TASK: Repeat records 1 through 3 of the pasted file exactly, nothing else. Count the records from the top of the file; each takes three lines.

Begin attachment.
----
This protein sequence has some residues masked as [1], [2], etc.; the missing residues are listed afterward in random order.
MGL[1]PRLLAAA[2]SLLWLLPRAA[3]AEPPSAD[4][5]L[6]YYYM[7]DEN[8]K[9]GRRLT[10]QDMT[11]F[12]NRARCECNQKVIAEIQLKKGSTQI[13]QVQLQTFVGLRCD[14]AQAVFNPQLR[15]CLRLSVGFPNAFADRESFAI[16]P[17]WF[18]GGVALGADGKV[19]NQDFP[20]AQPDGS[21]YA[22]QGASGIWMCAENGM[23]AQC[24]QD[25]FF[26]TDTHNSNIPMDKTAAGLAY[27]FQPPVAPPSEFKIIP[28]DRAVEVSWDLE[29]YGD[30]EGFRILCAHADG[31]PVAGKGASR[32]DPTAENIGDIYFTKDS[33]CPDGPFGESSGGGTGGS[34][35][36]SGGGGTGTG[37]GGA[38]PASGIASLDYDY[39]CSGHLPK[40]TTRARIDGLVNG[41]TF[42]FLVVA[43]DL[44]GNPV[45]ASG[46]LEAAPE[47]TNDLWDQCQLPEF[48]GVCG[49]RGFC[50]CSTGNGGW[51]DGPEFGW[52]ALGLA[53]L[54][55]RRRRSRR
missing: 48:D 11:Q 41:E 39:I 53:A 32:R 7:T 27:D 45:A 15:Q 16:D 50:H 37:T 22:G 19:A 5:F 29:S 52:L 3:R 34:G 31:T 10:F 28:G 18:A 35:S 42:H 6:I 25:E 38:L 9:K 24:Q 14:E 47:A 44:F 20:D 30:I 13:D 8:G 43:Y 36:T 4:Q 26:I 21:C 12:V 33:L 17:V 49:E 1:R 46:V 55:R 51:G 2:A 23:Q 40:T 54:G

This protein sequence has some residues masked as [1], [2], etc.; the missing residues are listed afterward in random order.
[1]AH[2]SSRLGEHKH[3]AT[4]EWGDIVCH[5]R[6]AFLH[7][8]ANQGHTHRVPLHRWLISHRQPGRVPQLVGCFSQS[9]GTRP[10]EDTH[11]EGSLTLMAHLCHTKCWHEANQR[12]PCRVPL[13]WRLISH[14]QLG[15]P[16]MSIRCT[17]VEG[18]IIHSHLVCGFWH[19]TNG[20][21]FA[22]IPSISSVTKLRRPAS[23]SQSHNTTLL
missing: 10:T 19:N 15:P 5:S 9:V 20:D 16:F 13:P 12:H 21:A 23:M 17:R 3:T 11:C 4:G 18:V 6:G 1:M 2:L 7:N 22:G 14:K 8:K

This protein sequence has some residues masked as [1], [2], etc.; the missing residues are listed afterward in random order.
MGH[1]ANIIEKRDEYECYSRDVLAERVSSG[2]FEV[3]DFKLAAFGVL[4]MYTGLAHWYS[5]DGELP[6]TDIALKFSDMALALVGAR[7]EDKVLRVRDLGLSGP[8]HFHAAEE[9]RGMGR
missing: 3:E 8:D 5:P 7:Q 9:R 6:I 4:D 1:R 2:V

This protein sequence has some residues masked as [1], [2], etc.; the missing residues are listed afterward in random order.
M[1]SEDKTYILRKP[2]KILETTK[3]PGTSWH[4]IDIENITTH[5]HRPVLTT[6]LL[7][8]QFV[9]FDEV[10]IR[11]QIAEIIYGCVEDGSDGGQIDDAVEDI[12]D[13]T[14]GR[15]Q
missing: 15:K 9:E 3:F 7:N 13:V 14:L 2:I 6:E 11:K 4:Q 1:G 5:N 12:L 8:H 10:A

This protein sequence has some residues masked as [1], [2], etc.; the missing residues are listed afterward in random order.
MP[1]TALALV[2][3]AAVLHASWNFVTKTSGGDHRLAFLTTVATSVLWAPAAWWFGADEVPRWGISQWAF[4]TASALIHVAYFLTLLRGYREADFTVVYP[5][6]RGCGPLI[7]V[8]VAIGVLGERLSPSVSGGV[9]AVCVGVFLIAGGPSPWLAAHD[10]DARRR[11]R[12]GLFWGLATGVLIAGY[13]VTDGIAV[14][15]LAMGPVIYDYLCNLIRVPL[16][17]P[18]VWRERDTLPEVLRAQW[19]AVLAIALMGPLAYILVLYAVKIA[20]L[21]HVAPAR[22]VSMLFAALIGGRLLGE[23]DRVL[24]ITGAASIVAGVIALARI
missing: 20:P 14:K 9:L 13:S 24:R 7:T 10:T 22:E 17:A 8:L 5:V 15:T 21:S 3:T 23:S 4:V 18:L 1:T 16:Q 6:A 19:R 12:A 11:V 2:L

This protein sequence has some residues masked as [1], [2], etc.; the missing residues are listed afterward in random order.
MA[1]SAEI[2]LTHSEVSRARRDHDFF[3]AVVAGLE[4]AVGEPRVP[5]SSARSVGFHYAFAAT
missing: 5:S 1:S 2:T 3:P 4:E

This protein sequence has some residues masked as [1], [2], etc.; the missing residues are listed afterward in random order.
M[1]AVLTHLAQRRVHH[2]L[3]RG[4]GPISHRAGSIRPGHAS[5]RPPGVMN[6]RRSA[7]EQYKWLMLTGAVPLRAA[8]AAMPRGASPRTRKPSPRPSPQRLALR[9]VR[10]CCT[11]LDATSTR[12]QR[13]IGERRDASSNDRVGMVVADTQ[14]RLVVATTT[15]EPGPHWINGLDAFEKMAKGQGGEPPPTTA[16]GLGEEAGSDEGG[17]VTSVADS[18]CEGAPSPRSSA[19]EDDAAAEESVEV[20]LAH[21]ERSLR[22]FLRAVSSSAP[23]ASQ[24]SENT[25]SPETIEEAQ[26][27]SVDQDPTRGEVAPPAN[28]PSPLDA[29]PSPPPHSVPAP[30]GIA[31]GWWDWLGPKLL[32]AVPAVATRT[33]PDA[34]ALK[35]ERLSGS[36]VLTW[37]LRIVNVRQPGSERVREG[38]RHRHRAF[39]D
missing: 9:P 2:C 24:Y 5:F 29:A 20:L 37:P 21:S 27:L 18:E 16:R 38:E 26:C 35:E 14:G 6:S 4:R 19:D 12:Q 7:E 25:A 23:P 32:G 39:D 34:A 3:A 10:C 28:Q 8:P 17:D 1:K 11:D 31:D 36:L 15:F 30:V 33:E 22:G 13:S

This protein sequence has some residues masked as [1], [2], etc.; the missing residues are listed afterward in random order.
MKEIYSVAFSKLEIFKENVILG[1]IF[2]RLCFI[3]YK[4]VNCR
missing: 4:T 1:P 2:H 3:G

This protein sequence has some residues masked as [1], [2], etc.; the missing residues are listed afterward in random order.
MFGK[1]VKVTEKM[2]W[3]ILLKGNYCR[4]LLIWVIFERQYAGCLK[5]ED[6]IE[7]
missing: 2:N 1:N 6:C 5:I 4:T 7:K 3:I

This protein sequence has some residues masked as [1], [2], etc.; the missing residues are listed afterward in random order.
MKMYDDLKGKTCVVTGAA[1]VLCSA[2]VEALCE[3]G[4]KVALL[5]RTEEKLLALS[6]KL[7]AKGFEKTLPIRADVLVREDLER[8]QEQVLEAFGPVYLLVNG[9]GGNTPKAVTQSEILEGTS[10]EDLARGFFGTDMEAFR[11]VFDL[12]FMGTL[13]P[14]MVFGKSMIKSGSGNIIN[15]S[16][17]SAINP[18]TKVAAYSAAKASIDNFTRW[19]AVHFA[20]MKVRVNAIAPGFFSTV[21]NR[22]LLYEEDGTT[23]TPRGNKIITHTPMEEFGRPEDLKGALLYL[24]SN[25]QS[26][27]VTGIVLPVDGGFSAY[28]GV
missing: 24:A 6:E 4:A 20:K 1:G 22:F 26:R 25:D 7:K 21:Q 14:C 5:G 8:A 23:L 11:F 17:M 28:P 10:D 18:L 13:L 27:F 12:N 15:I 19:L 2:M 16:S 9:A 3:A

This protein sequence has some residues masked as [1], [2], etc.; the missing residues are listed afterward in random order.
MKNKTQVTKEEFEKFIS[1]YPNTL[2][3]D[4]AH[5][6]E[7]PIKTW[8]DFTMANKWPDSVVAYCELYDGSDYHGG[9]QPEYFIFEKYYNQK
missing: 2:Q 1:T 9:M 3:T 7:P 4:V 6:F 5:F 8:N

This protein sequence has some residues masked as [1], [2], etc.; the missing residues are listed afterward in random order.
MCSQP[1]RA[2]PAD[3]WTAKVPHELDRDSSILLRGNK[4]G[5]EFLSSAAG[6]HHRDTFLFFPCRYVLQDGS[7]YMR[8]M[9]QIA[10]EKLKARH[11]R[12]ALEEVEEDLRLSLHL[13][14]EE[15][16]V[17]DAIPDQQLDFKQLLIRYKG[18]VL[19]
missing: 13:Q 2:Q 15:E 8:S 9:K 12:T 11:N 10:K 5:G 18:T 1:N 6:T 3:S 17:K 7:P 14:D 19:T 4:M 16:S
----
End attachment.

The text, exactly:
This protein sequence has some residues masked as [1], [2], etc.; the missing residues are listed afterward in random order.
MGL[1]PRLLAAA[2]SLLWLLPRAA[3]AEPPSAD[4][5]L[6]YYYM[7]DEN[8]K[9]GRRLT[10]QDMT[11]F[12]NRARCECNQKVIAEIQLKKGSTQI[13]QVQLQTFVGLRCD[14]AQAVFNPQLR[15]CLRLSVGFPNAFADRESFAI[16]P[17]WF[18]GGVALGADGKV[19]NQDFP[20]AQPDGS[21]YA[22]QGASGIWMCAENGM[23]AQC[24]QD[25]FF[26]TDTHNSNIPMDKTAAGLAY[27]FQPPVAPPSEFKIIP[28]DRAVEVSWDLE[29]YGD[30]EGFRILCAHADG[31]PVAGKGASR[32]DPTAENIGDIYFTKDS[33]CPDGPFGESSGGGTGGS[34][35][36]SGGGGTGTG[37]GGA[38]PASGIASLDYDY[39]CSGHLPK[40]TTRARIDGLVNG[41]TF[42]FLVVA[43]DL[44]GNPV[45]ASG[46]LEAAPE[47]TNDLWDQCQLPEF[48]GVCG[49]RGFC[50]CSTGNGGW[51]DGPEFGW[52]ALGLA[53]L[54][55]RRRRSRR
missing: 48:D 11:Q 41:E 39:I 53:A 32:R 7:T 27:D 45:A 15:Q 16:D 50:H 37:T 22:G 19:A 5:F 29:S 52:L 3:R 34:G 31:T 10:F 28:G 18:A 35:S 42:H 6:I 25:E 38:L 9:K 24:Q 14:E 47:A 44:F 20:D 30:I 13:D 8:G 43:Y 36:T 4:Q 26:I 21:C 12:V 33:L 17:V 49:E 1:R 46:V 55:R 51:G 2:A 23:Q 40:T 54:G

This protein sequence has some residues masked as [1], [2], etc.; the missing residues are listed afterward in random order.
[1]AH[2]SSRLGEHKH[3]AT[4]EWGDIVCH[5]R[6]AFLH[7][8]ANQGHTHRVPLHRWLISHRQPGRVPQLVGCFSQS[9]GTRP[10]EDTH[11]EGSLTLMAHLCHTKCWHEANQR[12]PCRVPL[13]WRLISH[14]QLG[15]P[16]MSIRCT[17]VEG[18]IIHSHLVCGFWH[19]TNG[20][21]FA[22]IPSISSVTKLRRPAS[23]SQSHNTTLL
missing: 10:T 19:N 15:P 5:S 9:V 20:D 16:F 13:P 12:H 21:A 23:M 17:R 3:T 11:C 4:G 18:V 6:G 1:M 2:L 7:N 22:G 14:K 8:K

This protein sequence has some residues masked as [1], [2], etc.; the missing residues are listed afterward in random order.
MGH[1]ANIIEKRDEYECYSRDVLAERVSSG[2]FEV[3]DFKLAAFGVL[4]MYTGLAHWYS[5]DGELP[6]TDIALKFSDMALALVGAR[7]EDKVLRVRDLGLSGP[8]HFHAAEE[9]RGMGR
missing: 3:E 8:D 5:P 7:Q 9:R 6:I 4:D 1:R 2:V